(inFOCUS Quarterly) – This book is irritating. And important. Irritating because you wanted to think that antisemitism – especially in Europe – isn’t a problem, but in fact you know better. Important because Eric Rozenman, a journalist and columnist for a wide range of newspapers and organizations, [Disclosure: he is a consultant to the Jewish Policy Center] makes you look where you didn’t want to.
He starts with “the dilution of content but intensification of form,” that has resulted in the increasing “delegitimization” of Israel. The heart of the book is the observation by a progressive political thinker that, “In general, truth is a relative thing, and if you state something which is factually untrue, it may, nevertheless, in fact, be considered to be true if it ought to be true.”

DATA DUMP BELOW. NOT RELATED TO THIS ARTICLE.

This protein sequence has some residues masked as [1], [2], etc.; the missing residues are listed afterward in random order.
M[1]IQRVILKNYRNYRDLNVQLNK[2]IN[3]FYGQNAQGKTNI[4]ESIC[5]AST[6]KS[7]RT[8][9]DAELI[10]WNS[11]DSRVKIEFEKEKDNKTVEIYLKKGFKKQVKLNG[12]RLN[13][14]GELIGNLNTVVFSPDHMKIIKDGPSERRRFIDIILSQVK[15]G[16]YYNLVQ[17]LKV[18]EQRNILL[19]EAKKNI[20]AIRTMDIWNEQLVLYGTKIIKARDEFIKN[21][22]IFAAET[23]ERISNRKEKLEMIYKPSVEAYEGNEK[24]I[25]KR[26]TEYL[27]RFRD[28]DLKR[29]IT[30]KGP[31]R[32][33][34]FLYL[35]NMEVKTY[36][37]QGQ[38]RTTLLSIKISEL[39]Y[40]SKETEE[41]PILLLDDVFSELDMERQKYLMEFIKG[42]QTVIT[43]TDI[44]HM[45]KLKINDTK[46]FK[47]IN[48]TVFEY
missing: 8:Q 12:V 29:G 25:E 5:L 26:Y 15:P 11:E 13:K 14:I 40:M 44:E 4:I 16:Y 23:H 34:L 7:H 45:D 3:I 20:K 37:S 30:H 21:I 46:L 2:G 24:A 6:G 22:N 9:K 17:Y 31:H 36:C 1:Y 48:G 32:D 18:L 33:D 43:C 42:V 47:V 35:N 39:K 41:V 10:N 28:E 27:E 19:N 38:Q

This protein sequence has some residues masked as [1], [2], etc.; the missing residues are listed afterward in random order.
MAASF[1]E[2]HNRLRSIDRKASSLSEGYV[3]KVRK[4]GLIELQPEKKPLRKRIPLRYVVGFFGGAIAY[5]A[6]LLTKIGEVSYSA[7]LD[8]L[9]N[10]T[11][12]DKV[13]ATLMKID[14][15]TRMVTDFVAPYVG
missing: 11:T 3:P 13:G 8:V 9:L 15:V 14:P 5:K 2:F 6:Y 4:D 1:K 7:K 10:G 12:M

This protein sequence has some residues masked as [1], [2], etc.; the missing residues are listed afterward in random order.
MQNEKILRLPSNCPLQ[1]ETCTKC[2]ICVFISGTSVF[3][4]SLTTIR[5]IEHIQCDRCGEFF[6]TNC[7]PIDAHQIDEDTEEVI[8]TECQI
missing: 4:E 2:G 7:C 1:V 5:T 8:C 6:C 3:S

In a key theme, it took only a few decades before the Holocaust, a singularly Jewish experience, was appropriated by non-Jews (and some Jews), well-meaning and not, who changed the debasement, dislocation, and horrific torture and murder of Jews into political fodder. Jews as metaphor: Jews are the “new Nazis” and Palestinians the “new Jews.” Or Jews want “too much” compassion for their history and a “dispensation” for “crimes” they commit. “Je suis Charlie” – no one else is really Charlie Hebdo and the French magazine’s staff massacred by jihadists – but appropriating him, or the Holocaust, scores political points.
The conclusion will not surprise you: antisemitism is, indeed, the world’s oldest hatred. And dressing it as anti-Zionism doesn’t change it.